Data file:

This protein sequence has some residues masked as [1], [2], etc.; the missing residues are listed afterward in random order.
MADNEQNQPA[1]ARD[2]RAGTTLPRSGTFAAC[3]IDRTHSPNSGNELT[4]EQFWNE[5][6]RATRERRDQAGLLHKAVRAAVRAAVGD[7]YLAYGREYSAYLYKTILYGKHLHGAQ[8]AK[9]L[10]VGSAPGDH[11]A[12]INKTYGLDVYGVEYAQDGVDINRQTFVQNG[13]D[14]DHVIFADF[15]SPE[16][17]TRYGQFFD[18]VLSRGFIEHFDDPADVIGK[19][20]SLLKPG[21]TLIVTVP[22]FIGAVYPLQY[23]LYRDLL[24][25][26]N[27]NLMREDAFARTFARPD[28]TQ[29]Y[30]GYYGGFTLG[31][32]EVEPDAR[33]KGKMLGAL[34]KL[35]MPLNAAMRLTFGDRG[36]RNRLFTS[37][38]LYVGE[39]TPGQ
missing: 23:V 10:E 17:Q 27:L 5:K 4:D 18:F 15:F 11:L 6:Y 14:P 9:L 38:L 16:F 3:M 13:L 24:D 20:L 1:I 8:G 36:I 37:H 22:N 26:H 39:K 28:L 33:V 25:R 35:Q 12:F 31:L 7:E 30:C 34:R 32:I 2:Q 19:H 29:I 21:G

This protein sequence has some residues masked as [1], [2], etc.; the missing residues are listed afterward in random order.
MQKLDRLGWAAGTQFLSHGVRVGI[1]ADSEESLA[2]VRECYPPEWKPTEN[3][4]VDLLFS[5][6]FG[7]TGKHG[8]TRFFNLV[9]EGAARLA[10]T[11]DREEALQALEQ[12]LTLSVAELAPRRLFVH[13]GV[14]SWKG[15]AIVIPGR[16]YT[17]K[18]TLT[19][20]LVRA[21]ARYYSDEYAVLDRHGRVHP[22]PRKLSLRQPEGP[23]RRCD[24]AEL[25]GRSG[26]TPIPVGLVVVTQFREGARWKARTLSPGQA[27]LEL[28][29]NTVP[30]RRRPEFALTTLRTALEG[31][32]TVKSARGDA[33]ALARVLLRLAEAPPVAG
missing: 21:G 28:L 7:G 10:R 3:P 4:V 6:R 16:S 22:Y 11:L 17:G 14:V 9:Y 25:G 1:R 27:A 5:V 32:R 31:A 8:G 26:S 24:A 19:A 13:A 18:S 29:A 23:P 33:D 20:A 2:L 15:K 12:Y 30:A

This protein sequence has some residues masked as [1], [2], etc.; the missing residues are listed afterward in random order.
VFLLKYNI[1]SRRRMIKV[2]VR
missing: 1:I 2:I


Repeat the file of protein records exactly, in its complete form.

This protein sequence has some residues masked as [1], [2], etc.; the missing residues are listed afterward in random order.
MADNEQNQPA[1]ARD[2]RAGTTLPRSGTFAAC[3]IDRTHSPNSGNELT[4]EQFWNE[5][6]RATRERRDQAGLLHKAVRAAVRAAVGD[7]YLAYGREYSAYLYKTILYGKHLHGAQ[8]AK[9]L[10]VGSAPGDH[11]A[12]INKTYGLDVYGVEYAQDGVDINRQTFVQNG[13]D[14]DHVIFADF[15]SPE[16][17]TRYGQFFD[18]VLSRGFIEHFDDPADVIGK[19][20]SLLKPG[21]TLIVTVP[22]FIGAVYPLQY[23]LYRDLL[24][25][26]N[27]NLMREDAFARTFARPD[28]TQ[29]Y[30]GYYGGFTLG[31][32]EVEPDAR[33]KGKMLGAL[34]KL[35]MPLNAAMRLTFGDRG[36]RNRLFTS[37][38]LYVGE[39]TPGQ
missing: 23:V 10:E 17:Q 27:L 5:K 4:D 18:F 15:F 11:L 6:Y 14:P 9:L 38:L 16:F 3:M 13:L 24:D 20:L 1:I 8:G 36:I 37:H 22:N 26:H 39:K 28:L 33:V 25:R 35:Q 12:F 31:L 7:E 30:C 34:R 32:I 2:Q 19:H 29:I 21:G

This protein sequence has some residues masked as [1], [2], etc.; the missing residues are listed afterward in random order.
MQKLDRLGWAAGTQFLSHGVRVGI[1]ADSEESLA[2]VRECYPPEWKPTEN[3][4]VDLLFS[5][6]FG[7]TGKHG[8]TRFFNLV[9]EGAARLA[10]T[11]DREEALQALEQ[12]LTLSVAELAPRRLFVH[13]GV[14]SWKG[15]AIVIPGR[16]YT[17]K[18]TLT[19][20]LVRA[21]ARYYSDEYAVLDRHGRVHP[22]PRKLSLRQPEGP[23]RRCD[24]AEL[25]GRSG[26]TPIPVGLVVVTQFREGARWKARTLSPGQA[27]LEL[28][29]NTVP[30]RRRPEFALTTLRTALEG[31][32]TVKSARGDA[33]ALARVLLRLAEAPPVAG
missing: 21:G 28:L 7:G 10:R 3:P 4:V 6:R 16:S 22:Y 11:L 17:G 14:V 9:Y 25:G 1:R 27:A 5:V 32:R 31:A 8:G 26:S 24:A 19:A 13:A 18:S 29:A 23:P 33:D 20:A 2:L 15:K 12:Y 30:A

This protein sequence has some residues masked as [1], [2], etc.; the missing residues are listed afterward in random order.
VFLLKYNI[1]SRRRMIKV[2]VR
missing: 1:I 2:I